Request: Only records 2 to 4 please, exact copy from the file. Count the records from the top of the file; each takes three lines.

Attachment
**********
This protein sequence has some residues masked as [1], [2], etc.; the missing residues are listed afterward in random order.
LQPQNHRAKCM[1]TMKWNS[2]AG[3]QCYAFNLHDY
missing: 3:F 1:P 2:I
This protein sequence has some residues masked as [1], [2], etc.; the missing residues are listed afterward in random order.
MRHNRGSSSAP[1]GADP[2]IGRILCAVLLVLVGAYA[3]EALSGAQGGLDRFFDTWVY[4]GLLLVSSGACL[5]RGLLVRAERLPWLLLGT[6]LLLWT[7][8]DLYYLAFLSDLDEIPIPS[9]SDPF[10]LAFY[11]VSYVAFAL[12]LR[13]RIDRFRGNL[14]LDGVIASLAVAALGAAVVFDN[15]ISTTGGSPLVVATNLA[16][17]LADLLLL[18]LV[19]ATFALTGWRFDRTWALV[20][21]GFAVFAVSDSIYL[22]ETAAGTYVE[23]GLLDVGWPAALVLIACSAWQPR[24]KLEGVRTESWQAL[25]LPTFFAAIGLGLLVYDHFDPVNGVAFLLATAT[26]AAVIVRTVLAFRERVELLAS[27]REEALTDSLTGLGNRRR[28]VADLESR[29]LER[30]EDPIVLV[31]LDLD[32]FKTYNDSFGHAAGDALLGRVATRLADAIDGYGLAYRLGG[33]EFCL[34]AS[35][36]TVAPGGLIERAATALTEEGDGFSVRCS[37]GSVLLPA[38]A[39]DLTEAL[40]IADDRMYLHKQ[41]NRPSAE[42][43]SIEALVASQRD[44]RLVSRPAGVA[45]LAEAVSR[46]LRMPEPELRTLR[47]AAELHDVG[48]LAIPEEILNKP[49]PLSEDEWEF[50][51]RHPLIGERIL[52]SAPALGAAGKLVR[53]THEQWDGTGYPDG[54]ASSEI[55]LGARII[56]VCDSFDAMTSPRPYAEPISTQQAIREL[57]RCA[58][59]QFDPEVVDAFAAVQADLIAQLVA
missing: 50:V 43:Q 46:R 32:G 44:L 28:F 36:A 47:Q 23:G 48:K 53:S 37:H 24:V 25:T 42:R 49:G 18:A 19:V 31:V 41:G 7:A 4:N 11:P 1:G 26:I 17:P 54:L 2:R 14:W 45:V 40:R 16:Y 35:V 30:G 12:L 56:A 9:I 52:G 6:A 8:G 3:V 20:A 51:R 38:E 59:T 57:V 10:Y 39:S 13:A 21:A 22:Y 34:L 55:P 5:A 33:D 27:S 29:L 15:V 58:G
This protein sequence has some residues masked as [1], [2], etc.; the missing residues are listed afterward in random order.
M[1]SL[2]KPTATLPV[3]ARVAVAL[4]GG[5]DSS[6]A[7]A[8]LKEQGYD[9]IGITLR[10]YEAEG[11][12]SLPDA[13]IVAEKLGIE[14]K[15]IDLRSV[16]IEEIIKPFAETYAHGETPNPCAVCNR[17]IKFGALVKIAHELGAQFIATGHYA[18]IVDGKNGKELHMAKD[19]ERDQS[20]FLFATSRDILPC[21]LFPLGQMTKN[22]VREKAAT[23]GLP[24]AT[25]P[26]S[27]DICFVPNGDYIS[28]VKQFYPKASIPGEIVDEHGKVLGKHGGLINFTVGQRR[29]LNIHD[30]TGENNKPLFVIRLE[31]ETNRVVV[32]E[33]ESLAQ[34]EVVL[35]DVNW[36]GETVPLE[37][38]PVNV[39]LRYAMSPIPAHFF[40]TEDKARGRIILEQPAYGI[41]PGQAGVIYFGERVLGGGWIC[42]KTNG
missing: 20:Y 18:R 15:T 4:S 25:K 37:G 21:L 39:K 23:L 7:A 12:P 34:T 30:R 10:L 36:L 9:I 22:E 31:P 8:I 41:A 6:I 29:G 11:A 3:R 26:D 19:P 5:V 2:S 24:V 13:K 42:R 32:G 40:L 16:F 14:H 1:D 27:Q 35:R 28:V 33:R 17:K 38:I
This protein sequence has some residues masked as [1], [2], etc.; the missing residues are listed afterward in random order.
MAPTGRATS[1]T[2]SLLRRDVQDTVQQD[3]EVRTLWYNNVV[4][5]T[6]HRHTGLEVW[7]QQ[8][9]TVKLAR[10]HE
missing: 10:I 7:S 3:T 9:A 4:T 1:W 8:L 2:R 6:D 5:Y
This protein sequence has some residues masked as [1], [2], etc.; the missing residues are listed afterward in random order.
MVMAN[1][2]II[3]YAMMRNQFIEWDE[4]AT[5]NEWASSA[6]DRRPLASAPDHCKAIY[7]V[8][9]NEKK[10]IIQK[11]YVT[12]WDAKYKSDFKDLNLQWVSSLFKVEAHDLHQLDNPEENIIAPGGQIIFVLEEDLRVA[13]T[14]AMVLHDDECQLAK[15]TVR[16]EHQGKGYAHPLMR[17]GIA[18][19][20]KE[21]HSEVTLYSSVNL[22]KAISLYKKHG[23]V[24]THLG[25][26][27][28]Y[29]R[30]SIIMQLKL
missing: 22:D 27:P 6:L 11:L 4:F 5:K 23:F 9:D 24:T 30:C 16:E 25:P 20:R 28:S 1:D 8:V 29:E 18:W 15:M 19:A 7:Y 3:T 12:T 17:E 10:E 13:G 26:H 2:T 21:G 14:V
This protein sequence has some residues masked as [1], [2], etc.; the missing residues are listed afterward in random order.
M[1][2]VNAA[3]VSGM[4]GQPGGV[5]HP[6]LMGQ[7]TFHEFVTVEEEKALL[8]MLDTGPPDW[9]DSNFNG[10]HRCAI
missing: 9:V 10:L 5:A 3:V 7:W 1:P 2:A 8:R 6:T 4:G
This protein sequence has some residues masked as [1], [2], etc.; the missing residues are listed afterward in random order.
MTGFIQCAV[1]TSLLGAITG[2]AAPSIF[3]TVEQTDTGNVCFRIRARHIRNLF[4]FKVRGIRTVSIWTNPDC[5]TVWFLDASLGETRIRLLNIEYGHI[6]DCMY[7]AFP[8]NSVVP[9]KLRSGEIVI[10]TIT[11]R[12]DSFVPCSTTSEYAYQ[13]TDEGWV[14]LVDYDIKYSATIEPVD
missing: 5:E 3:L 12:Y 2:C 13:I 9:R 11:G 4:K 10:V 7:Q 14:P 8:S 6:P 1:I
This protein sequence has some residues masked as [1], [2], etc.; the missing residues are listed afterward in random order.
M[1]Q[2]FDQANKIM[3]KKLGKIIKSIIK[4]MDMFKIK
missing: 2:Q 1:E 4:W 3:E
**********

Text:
This protein sequence has some residues masked as [1], [2], etc.; the missing residues are listed afterward in random order.
MRHNRGSSSAP[1]GADP[2]IGRILCAVLLVLVGAYA[3]EALSGAQGGLDRFFDTWVY[4]GLLLVSSGACL[5]RGLLVRAERLPWLLLGT[6]LLLWT[7][8]DLYYLAFLSDLDEIPIPS[9]SDPF[10]LAFY[11]VSYVAFAL[12]LR[13]RIDRFRGNL[14]LDGVIASLAVAALGAAVVFDN[15]ISTTGGSPLVVATNLA[16][17]LADLLLL[18]LV[19]ATFALTGWRFDRTWALV[20][21]GFAVFAVSDSIYL[22]ETAAGTYVE[23]GLLDVGWPAALVLIACSAWQPR[24]KLEGVRTESWQAL[25]LPTFFAAIGLGLLVYDHFDPVNGVAFLLATAT[26]AAVIVRTVLAFRERVELLAS[27]REEALTDSLTGLGNRRR[28]VADLESR[29]LER[30]EDPIVLV[31]LDLD[32]FKTYNDSFGHAAGDALLGRVATRLADAIDGYGLAYRLGG[33]EFCL[34]AS[35][36]TVAPGGLIERAATALTEEGDGFSVRCS[37]GSVLLPA[38]A[39]DLTEAL[40]IADDRMYLHKQ[41]NRPSAE[42][43]SIEALVASQRD[44]RLVSRPAGVA[45]LAEAVSR[46]LRMPEPELRTLR[47]AAELHDVG[48]LAIPEEILNKP[49]PLSEDEWEF[50][51]RHPLIGERIL[52]SAPALGAAGKLVR[53]THEQWDGTGYPDG[54]ASSEI[55]LGARII[56]VCDSFDAMTSPRPYAEPISTQQAIREL[57]RCA[58][59]QFDPEVVDAFAAVQADLIAQLVA
missing: 50:V 43:Q 46:R 32:G 44:L 28:F 36:A 47:Q 23:G 48:K 53:S 37:H 24:V 25:T 42:R 49:G 18:A 19:V 31:V 41:G 7:A 4:N 11:P 1:G 26:I 17:P 54:L 2:R 14:W 45:V 40:R 16:Y 35:V 30:G 12:L 56:A 9:I 52:G 6:A 8:G 3:V 20:A 51:R 38:E 59:T 57:V 10:Y 39:S 13:A 21:A 22:Y 34:L 55:P 5:A 33:D 27:S 29:L 15:V 58:G
This protein sequence has some residues masked as [1], [2], etc.; the missing residues are listed afterward in random order.
M[1]SL[2]KPTATLPV[3]ARVAVAL[4]GG[5]DSS[6]A[7]A[8]LKEQGYD[9]IGITLR[10]YEAEG[11][12]SLPDA[13]IVAEKLGIE[14]K[15]IDLRSV[16]IEEIIKPFAETYAHGETPNPCAVCNR[17]IKFGALVKIAHELGAQFIATGHYA[18]IVDGKNGKELHMAKD[19]ERDQS[20]FLFATSRDILPC[21]LFPLGQMTKN[22]VREKAAT[23]GLP[24]AT[25]P[26]S[27]DICFVPNGDYIS[28]VKQFYPKASIPGEIVDEHGKVLGKHGGLINFTVGQRR[29]LNIHD[30]TGENNKPLFVIRLE[31]ETNRVVV[32]E[33]ESLAQ[34]EVVL[35]DVNW[36]GETVPLE[37][38]PVNV[39]LRYAMSPIPAHFF[40]TEDKARGRIILEQPAYGI[41]PGQAGVIYFGERVLGGGWIC[42]KTNG
missing: 20:Y 18:R 15:T 4:S 25:K 37:G 21:L 39:K 23:L 7:A 12:P 34:T 30:R 10:L 36:L 9:I 22:E 31:P 8:I 41:A 6:I 29:G 11:A 3:R 26:D 19:P 5:V 2:S 24:V 13:K 42:R 32:G 40:L 16:F 14:H 1:D 27:Q 35:R 28:V 33:R 17:K 38:I
This protein sequence has some residues masked as [1], [2], etc.; the missing residues are listed afterward in random order.
MAPTGRATS[1]T[2]SLLRRDVQDTVQQD[3]EVRTLWYNNVV[4][5]T[6]HRHTGLEVW[7]QQ[8][9]TVKLAR[10]HE
missing: 10:I 7:S 3:T 9:A 4:T 1:W 8:L 2:R 6:D 5:Y